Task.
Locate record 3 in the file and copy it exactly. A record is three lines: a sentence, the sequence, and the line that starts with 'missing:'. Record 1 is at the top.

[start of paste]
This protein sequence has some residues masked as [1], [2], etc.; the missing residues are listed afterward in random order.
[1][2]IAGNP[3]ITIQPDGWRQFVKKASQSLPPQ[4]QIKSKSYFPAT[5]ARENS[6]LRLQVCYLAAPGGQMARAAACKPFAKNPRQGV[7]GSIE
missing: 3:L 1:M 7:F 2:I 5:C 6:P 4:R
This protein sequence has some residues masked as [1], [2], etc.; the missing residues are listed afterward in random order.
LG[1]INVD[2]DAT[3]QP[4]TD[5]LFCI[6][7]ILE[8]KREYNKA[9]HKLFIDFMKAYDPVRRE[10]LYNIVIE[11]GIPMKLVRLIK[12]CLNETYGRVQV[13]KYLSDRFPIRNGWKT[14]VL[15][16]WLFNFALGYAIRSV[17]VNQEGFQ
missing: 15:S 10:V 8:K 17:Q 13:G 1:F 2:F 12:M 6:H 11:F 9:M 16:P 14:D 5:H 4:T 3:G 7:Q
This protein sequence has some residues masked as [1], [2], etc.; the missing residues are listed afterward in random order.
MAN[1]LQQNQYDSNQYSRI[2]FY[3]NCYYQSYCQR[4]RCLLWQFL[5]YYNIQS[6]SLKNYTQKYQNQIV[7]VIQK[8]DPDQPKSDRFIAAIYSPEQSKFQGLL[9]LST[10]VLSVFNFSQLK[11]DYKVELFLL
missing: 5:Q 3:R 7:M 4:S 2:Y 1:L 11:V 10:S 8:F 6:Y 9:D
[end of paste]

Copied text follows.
This protein sequence has some residues masked as [1], [2], etc.; the missing residues are listed afterward in random order.
MAN[1]LQQNQYDSNQYSRI[2]FY[3]NCYYQSYCQR[4]RCLLWQFL[5]YYNIQS[6]SLKNYTQKYQNQIV[7]VIQK[8]DPDQPKSDRFIAAIYSPEQSKFQGLL[9]LST[10]VLSVFNFSQLK[11]DYKVELFLL
missing: 5:Q 3:R 7:M 4:S 2:Y 1:L 11:V 10:S 8:F 6:Y 9:D